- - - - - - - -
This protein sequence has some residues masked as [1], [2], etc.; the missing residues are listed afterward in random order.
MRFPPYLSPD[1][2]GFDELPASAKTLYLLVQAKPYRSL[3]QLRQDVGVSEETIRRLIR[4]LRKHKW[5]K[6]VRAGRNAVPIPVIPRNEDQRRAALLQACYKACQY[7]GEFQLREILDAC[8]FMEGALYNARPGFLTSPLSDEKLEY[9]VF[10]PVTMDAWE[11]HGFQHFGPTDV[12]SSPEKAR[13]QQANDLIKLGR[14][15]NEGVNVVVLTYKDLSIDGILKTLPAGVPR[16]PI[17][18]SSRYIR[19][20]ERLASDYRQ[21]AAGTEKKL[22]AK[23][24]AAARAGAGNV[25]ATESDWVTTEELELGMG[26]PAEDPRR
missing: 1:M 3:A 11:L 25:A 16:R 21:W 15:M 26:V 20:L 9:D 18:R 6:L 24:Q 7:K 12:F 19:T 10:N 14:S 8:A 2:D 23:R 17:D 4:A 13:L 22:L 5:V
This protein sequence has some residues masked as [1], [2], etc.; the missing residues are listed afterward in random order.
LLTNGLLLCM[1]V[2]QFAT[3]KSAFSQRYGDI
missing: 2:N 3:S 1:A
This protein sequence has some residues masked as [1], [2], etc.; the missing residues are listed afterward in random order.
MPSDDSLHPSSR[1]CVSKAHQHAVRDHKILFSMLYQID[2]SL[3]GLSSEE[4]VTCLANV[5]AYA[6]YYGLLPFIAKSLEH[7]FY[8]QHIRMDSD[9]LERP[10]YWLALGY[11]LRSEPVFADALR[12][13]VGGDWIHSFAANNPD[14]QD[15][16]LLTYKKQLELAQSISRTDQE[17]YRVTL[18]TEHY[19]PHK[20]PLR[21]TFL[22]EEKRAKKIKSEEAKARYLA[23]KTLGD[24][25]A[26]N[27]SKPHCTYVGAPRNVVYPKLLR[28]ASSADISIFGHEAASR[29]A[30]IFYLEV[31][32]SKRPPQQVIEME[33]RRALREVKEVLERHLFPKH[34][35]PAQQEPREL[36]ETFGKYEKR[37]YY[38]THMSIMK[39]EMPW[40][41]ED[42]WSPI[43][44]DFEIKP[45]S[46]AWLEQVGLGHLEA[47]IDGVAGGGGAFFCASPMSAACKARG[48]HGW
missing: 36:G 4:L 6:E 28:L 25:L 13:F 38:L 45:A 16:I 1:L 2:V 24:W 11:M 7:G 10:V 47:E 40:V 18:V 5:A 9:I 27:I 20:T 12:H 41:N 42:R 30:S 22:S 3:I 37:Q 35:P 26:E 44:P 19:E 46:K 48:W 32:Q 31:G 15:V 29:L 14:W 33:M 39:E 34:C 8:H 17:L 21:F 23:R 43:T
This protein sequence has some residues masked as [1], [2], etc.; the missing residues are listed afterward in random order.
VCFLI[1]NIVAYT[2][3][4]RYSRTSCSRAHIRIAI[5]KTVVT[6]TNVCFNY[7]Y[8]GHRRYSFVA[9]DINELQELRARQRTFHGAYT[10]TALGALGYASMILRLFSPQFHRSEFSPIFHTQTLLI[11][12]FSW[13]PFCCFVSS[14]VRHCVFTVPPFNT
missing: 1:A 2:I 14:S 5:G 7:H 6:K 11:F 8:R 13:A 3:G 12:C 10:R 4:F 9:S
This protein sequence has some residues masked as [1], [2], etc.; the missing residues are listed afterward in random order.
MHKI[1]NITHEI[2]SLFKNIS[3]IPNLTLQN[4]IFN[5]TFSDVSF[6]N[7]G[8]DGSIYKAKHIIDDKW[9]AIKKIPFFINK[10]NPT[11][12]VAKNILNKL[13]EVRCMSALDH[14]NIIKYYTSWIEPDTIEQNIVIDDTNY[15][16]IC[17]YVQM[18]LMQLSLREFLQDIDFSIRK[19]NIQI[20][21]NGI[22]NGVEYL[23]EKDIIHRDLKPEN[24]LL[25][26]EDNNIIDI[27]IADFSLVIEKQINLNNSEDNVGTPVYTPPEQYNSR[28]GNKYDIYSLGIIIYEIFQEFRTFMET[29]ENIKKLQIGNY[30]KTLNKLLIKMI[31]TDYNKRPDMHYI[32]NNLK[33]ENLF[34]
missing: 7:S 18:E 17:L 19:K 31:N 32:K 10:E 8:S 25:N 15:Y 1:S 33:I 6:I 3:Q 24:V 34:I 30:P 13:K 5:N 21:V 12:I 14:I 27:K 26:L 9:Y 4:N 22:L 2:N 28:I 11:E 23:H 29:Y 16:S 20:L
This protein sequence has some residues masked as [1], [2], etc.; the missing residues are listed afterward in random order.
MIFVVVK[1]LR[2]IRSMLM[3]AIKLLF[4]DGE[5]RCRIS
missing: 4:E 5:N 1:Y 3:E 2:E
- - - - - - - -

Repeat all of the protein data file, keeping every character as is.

This protein sequence has some residues masked as [1], [2], etc.; the missing residues are listed afterward in random order.
MRFPPYLSPD[1][2]GFDELPASAKTLYLLVQAKPYRSL[3]QLRQDVGVSEETIRRLIR[4]LRKHKW[5]K[6]VRAGRNAVPIPVIPRNEDQRRAALLQACYKACQY[7]GEFQLREILDAC[8]FMEGALYNARPGFLTSPLSDEKLEY[9]VF[10]PVTMDAWE[11]HGFQHFGPTDV[12]SSPEKAR[13]QQANDLIKLGR[14][15]NEGVNVVVLTYKDLSIDGILKTLPAGVPR[16]PI[17][18]SSRYIR[19][20]ERLASDYRQ[21]AAGTEKKL[22]AK[23][24]AAARAGAGNV[25]ATESDWVTTEELELGMG[26]PAEDPRR
missing: 1:M 3:A 11:L 25:A 16:R 21:W 15:M 26:V 20:L 9:D 18:R 6:L 24:Q 7:K 12:F 19:T 10:N 14:S 8:A 2:D 23:R 17:D 4:A 13:L 22:L 5:V
This protein sequence has some residues masked as [1], [2], etc.; the missing residues are listed afterward in random order.
LLTNGLLLCM[1]V[2]QFAT[3]KSAFSQRYGDI
missing: 2:N 3:S 1:A
This protein sequence has some residues masked as [1], [2], etc.; the missing residues are listed afterward in random order.
MPSDDSLHPSSR[1]CVSKAHQHAVRDHKILFSMLYQID[2]SL[3]GLSSEE[4]VTCLANV[5]AYA[6]YYGLLPFIAKSLEH[7]FY[8]QHIRMDSD[9]LERP[10]YWLALGY[11]LRSEPVFADALR[12][13]VGGDWIHSFAANNPD[14]QD[15][16]LLTYKKQLELAQSISRTDQE[17]YRVTL[18]TEHY[19]PHK[20]PLR[21]TFL[22]EEKRAKKIKSEEAKARYLA[23]KTLGD[24][25]A[26]N[27]SKPHCTYVGAPRNVVYPKLLR[28]ASSADISIFGHEAASR[29]A[30]IFYLEV[31][32]SKRPPQQVIEME[33]RRALREVKEVLERHLFPKH[34][35]PAQQEPREL[36]ETFGKYEKR[37]YY[38]THMSIMK[39]EMPW[40][41]ED[42]WSPI[43][44]DFEIKP[45]S[46]AWLEQVGLGHLEA[47]IDGVAGGGGAFFCASPMSAACKARG[48]HGW
missing: 36:G 4:L 6:E 28:L 25:L 13:F 38:L 45:A 16:I 1:L 2:V 24:W 11:M 7:G 10:V 47:E 40:V 18:V 5:A 9:I 27:I 20:T 12:H 41:N 42:R 30:S 22:S 3:I 37:Q 35:P 26:E 44:P 19:E 46:K 48:W 32:Q 31:G 15:V 29:L 14:W 33:M 39:E 34:C 8:H 17:L 21:F 23:R 43:T
This protein sequence has some residues masked as [1], [2], etc.; the missing residues are listed afterward in random order.
VCFLI[1]NIVAYT[2][3][4]RYSRTSCSRAHIRIAI[5]KTVVT[6]TNVCFNY[7]Y[8]GHRRYSFVA[9]DINELQELRARQRTFHGAYT[10]TALGALGYASMILRLFSPQFHRSEFSPIFHTQTLLI[11][12]FSW[13]PFCCFVSS[14]VRHCVFTVPPFNT
missing: 1:A 2:I 14:S 5:G 7:H 6:K 11:F 8:R 13:A 3:G 12:C 10:R 4:F 9:S
This protein sequence has some residues masked as [1], [2], etc.; the missing residues are listed afterward in random order.
MHKI[1]NITHEI[2]SLFKNIS[3]IPNLTLQN[4]IFN[5]TFSDVSF[6]N[7]G[8]DGSIYKAKHIIDDKW[9]AIKKIPFFINK[10]NPT[11][12]VAKNILNKL[13]EVRCMSALDH[14]NIIKYYTSWIEPDTIEQNIVIDDTNY[15][16]IC[17]YVQM[18]LMQLSLREFLQDIDFSIRK[19]NIQI[20][21]NGI[22]NGVEYL[23]EKDIIHRDLKPEN[24]LL[25][26]EDNNIIDI[27]IADFSLVIEKQINLNNSEDNVGTPVYTPPEQYNSR[28]GNKYDIYSLGIIIYEIFQEFRTFMET[29]ENIKKLQIGNY[30]KTLNKLLIKMI[31]TDYNKRPDMHYI[32]NNLK[33]ENLF[34]
missing: 7:S 18:E 17:L 19:K 31:N 32:K 10:E 8:S 25:N 15:Y 1:S 33:I 6:I 3:Q 24:V 34:I 30:P 13:K 5:N 21:V 12:I 14:I 27:K 26:L 9:Y 4:N 22:L 2:N 28:I 11:E 23:H 29:Y 16:S 20:L
This protein sequence has some residues masked as [1], [2], etc.; the missing residues are listed afterward in random order.
MIFVVVK[1]LR[2]IRSMLM[3]AIKLLF[4]DGE[5]RCRIS
missing: 4:E 5:N 1:Y 3:E 2:E